- What are electromagnetic fields?
- Static and low-frequency fields
- What are static and low-frequency electric and magnetic fields?
- Direct and alternating voltage
- Effects of static and low-frequency fields
- Reports & Evaluations
- Radiation protection relating to the expansion of the national grid
- Basics transfer of electrical power
- High-frequency fields
- What are high-frequency fields?
- Applications high-frequency fields
- Radiation protection in mobile communication
- What is mobile communication?
- Reports and evaluations
- What is optical radiation?
- UV radiation
- What is UV radiation?
- Sun but safe!
- Effects of UV radiation
- Protection against UV radiation
- UV index
- Infrared radiation
- What is ionising radiation?
- Radioactivity in the environment
- Where does radioactivity occur in the environment?
- What is the level of natural radiation exposure in Germany?
- Air, soil and water
- Building materials
- Industrial residues (NORM)
- BfS laboratories
- Applications in medicine
- Applications in daily life and in technology
- Radioactive radiation sources in Germany
- Register high-level radioactive radiation sources
- Type approval procedure pursuant to RöV and StrlSchV
- Cabin luggage security checks
- Radioactive materials in watches
- Ionisation smoke detectors (ISM)
- What are the effects of radiation?
- Acute radiation damage
- Effects of selected radioactive materials
- Consequences of a radiation accident
- Cancer and leukaemia
- Genetic radiation effects
- Individual radiosensitivity
- Epidemiology of radiation-induced diseases
- Ionising radiation: positive effects?
- Risk estimation and assessment
- Radiation protection
- Basic informations
- Occupational radiation protection
- Nuclear accident management
- What happens in an emergency?
- Federal and state tasks
- In the event of an emergency
- Measuring networks
- Exercises for emergency situations
- Nuclear accidents
- Defence against nuclear hazards
- Service offers
- Radon measurements
- Incorporation monitoring
- Biological dosimetry
- Online library
- About us
- Science and research
- Research concept
- Scientific collaborations
- EU research framework programme
- BfS research programme
- Third-party funded research
- Departmental research
- Selected research projects
- Selected research results
- Professional opinions
- Laws and regulations
- BfS Topics in the Bundestag
Public power supply and traction power network
- In many places, the public power supply at low-voltage grid level is provided by means of underground cables.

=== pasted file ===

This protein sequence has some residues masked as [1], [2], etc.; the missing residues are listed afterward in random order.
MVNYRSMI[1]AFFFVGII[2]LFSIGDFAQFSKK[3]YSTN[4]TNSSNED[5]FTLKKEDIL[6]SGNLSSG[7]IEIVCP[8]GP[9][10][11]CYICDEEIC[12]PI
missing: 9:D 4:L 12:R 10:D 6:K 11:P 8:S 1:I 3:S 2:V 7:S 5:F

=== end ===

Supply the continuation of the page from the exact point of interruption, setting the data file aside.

- The main frequency is 50 hertz.
- Railway overhead lines and the electrical traction power network supplying the overhead lines are operated at a frequency of 16.7 hertz.
- In contrast to mainline railways, trams and underground trains as well as the Berlin S-Bahn (rapid transit railway in Berlin) are supplied with direct current.
Public electricity supply networks
In many places, the public power supply at low-voltage grid level is provided by means of underground cables. Overhead power lines are mainly used for the national distribution and transmission of electricity over long distances. The main frequency is 50 hertz. Low-frequency magnetic fields occur in the vicinity of the lines; in the case of overhead power lines electric fields are also produced. Houses, elevations on the ground or vegetation may result in distortions of the electric field below overhead power lines.
In addition to lines, substations and transformer stations are further components of public electricity supply networks.
Traction power network
Railway overhead lines and the electrical traction power network supplying the overhead lines are operated at a frequency of 16.7 hertz. Railway overhead lines are strung above the tracks as contact wires; traction power network lines are generally constructed as overhead power lines.
Local rail traffic
In contrast to mainline railways, trams and underground trains as well as the Berlin S-Bahn (rapid transit railway in Berlin) are supplied with direct current generated in rectifier stations from the public alternating current grid. The overhead contact wires of trams and the power rails of underground railways produce static electric and magnetic fields.
Exposure from electric and magnetic fields
Both with overhead power lines as well as underground cables, the field strengths drop off rapidly with increasing distance. Electric fields occur only in the case of overhead power lines. In this context, it is interesting that construction materials used for the walls of a house can shield its interior against up to 90 per cent of the external electric field acting on the house, whereas shielding buildings against external magnetic fields is not possible without great effort.
State of 2017.05.26